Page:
Multifaceted climate change has to be attacked on several fronts

March 17, 2015


Measuring glacier retreat in Ecuador. SENAMHI

World Bank / SENAMHI

Interview with Daniel Mira-Salama, senior environmental specialist at the World Bank.

The die is cast. If we do not act now, rising temperatures will endanger crops, freshwater reserves, energy security and even our health. We talked to World Bank environmental specialist Daniel Mira-Salama about the challenges we are facing and the measures we can take to mitigate global warming.

Question: What is the purpose of the Turn Down the Heat report series?

Response: This innovative report series has been well received because it seats the scientific community and the development community at the same table.  It brings together the latest knowledge on climate science and impacts with consequences for development. The first report warned us that if we do not act immediately, the future impact of climate change could minimize all progress made in human development in recent years. The other two reports closely examine climate change impacts and their development implications by region.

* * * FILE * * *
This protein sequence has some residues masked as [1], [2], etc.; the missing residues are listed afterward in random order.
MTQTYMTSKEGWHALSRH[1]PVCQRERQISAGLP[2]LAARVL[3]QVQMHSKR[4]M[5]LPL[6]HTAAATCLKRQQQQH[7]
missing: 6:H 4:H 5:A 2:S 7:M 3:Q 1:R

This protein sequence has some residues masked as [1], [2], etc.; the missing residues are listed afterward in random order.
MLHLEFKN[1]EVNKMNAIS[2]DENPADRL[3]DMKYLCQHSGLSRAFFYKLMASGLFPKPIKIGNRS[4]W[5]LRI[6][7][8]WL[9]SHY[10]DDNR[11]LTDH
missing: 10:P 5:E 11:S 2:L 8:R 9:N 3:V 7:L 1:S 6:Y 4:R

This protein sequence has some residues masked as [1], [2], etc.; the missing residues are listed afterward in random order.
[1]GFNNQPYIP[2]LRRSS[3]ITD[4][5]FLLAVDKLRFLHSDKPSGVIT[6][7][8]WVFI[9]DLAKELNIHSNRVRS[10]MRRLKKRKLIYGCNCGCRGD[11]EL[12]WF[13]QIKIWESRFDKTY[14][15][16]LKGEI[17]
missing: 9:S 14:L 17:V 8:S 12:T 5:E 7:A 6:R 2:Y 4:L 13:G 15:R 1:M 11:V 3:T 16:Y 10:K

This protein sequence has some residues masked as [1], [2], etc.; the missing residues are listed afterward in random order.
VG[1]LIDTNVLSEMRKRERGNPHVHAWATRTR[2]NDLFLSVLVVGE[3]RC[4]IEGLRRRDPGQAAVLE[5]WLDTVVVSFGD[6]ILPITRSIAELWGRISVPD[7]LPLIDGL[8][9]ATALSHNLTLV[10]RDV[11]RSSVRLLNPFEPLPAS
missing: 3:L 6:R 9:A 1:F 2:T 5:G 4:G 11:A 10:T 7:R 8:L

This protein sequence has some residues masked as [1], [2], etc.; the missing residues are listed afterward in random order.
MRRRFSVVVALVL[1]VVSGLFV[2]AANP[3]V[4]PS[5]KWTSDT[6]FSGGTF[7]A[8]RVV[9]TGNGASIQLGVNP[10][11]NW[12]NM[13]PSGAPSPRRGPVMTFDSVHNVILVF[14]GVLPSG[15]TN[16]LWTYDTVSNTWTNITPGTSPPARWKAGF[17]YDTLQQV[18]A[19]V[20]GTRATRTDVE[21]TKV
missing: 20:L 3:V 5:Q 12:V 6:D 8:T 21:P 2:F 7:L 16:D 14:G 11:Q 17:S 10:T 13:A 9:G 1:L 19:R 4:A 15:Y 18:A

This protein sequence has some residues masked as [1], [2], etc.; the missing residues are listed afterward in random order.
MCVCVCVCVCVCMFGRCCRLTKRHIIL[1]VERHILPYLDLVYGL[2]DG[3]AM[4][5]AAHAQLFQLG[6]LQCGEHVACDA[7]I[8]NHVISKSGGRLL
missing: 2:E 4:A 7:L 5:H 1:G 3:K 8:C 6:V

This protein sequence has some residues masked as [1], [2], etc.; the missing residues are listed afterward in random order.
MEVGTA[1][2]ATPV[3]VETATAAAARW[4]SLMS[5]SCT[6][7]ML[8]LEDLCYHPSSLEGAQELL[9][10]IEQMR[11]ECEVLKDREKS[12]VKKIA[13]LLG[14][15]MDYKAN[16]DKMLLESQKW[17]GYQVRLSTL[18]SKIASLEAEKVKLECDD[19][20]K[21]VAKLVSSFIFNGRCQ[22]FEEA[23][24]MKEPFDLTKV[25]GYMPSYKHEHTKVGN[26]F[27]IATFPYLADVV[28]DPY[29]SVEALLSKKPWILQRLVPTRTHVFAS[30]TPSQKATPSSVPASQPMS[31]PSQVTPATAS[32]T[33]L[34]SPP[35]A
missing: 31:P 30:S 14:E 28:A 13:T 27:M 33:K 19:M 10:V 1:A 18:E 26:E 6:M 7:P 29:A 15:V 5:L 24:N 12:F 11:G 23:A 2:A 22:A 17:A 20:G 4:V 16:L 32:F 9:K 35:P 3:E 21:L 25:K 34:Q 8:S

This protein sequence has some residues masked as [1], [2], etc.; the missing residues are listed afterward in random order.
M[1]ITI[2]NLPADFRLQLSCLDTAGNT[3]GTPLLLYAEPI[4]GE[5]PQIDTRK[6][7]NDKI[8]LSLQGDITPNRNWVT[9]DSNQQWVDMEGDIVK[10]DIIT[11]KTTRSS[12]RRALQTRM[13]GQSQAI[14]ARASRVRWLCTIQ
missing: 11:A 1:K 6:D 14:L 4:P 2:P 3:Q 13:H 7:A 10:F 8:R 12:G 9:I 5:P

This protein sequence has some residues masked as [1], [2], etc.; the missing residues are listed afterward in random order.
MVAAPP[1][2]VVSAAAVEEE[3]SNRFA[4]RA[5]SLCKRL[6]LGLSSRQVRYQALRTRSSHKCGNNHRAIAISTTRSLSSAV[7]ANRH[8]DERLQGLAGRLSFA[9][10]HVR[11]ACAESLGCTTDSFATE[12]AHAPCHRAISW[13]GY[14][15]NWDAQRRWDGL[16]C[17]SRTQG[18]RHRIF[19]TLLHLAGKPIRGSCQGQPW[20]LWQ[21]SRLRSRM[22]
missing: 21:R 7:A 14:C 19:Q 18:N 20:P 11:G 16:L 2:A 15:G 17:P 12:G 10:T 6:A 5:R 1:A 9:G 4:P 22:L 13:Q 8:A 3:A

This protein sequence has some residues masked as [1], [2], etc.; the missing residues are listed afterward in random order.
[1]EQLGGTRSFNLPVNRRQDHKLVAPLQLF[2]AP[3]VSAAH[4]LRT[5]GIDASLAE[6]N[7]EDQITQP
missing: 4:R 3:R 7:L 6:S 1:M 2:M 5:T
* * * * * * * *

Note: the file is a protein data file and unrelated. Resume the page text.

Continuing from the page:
Q: What is the added value of the third report?

R: This third report uses the latest scientific knowledge – including the 5th Assessment Report of the United Nations’ Intergovernmental Panel on Climate Change – as well as articles and results that were published after the Intergovernmental Panel’s cut-off date. This knowledge is applied to the analysis of the main climate change challenges for the countries of Latin America and the Caribbean, the Mideast and North Africa and parts of Europe and Central Asia.

Q: What are the main challenges for Latin America and the Caribbean, particularly for the Andean countries? What are the risks?